“I NEED D.C. police . . . one person got a knife, another person got a gun.” So began the agonizing five-minute, 12-second conversation to a D.C. 911 operator in 2010 that ended with a salvo of gunshots and a young man dead. This glaring instance of indifference, if not ineptitude, by the District’s emergency call center was recently revealed in D.C. Superior Court proceedings; while the administration reports that fixes have been made, it is important that the D.C. Council conduct its own review.

The botched 911 call in the early hours of Oct. 2, 2010, emerged as key evidence in the successful prosecution of Rickey Pharr for the murder of Angelo Jones. Mr. Jones was shot six times in the back even as a witness frantically tried to get a 911 operator to dispatch police to the scene. The problem, as Homicide Watch reported, is that the caller did not provide a precise enough address. Never mind that he asked for help on Clay Terrace, around 53rd and 54th streets, near H.D. Woodson High School — an area well known to police. “Well, if you could come, Clay Terrace,” the caller beseeched; “Sir, I’m not coming,” replied the operator. Less than two minutes later, six shots are heard on the tape and Mr. Jones, 31, the father of two, is dead.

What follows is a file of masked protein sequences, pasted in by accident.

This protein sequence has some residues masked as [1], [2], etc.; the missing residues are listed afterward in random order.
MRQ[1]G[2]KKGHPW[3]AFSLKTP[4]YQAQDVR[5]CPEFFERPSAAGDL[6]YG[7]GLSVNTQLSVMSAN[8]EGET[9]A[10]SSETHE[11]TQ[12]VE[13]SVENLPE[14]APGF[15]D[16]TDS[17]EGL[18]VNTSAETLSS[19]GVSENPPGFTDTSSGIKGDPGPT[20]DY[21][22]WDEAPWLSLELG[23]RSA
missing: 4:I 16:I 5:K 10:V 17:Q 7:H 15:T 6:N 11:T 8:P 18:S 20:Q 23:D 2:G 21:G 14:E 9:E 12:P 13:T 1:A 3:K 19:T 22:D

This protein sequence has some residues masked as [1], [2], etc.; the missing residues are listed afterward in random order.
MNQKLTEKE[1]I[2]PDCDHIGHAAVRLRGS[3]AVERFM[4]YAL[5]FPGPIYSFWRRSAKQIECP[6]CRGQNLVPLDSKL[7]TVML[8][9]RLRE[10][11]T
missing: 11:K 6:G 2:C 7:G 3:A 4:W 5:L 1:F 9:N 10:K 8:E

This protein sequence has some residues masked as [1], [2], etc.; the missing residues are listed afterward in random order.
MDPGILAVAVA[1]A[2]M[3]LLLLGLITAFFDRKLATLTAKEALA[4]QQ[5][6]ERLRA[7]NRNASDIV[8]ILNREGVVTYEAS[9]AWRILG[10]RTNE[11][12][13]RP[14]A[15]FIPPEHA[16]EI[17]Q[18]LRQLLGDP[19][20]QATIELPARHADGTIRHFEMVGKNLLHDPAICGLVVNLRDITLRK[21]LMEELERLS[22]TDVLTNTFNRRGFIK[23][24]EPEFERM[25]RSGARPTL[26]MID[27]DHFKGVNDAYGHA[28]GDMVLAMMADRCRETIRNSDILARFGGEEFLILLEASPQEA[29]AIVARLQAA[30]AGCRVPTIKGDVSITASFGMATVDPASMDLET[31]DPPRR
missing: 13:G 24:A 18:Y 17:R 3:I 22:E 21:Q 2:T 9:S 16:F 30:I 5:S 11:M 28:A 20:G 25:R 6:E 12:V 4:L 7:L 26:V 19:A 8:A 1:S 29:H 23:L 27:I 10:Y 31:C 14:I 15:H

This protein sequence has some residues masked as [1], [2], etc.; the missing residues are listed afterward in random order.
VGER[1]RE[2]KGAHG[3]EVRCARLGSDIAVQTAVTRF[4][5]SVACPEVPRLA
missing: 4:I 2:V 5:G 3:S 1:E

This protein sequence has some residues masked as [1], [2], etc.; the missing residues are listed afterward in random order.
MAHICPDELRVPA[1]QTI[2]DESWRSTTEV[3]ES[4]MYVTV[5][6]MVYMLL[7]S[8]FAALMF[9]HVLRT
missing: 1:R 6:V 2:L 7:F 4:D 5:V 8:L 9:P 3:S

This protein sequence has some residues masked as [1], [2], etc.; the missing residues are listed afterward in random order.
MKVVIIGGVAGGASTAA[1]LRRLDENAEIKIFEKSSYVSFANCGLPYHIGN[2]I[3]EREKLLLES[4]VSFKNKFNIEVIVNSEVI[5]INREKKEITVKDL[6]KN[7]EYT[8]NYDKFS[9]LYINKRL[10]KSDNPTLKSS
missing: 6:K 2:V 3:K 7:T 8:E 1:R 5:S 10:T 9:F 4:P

The inevitable question is whether the shooting could have been prevented if the call had been handled differently. And, is there is still reason for concern? The shooting predates the current administration, but a spokesman for Mayor Vincent C. Gray (D) said changes have been made in the system, both in procedures and technology, to help guarantee that incidents like this will not recur. In addition to better equipment, training has been updated. This includes a program in which dispatchers and call takers from the Office of Unified Communications participate in ride-along programs with police while police observe dispatching- and call-taking procedures.

Nonetheless, as council member Phil Mendelson (D-At Large) told WTOP, the situation is disturbing: “In an emergency, somebody calls for help, and they expect help, not a five-minute conversation that ends with gunshots.” Mr. Mendelson, who chairs the committee with oversight over the city’s 911 system, has promised a thorough review.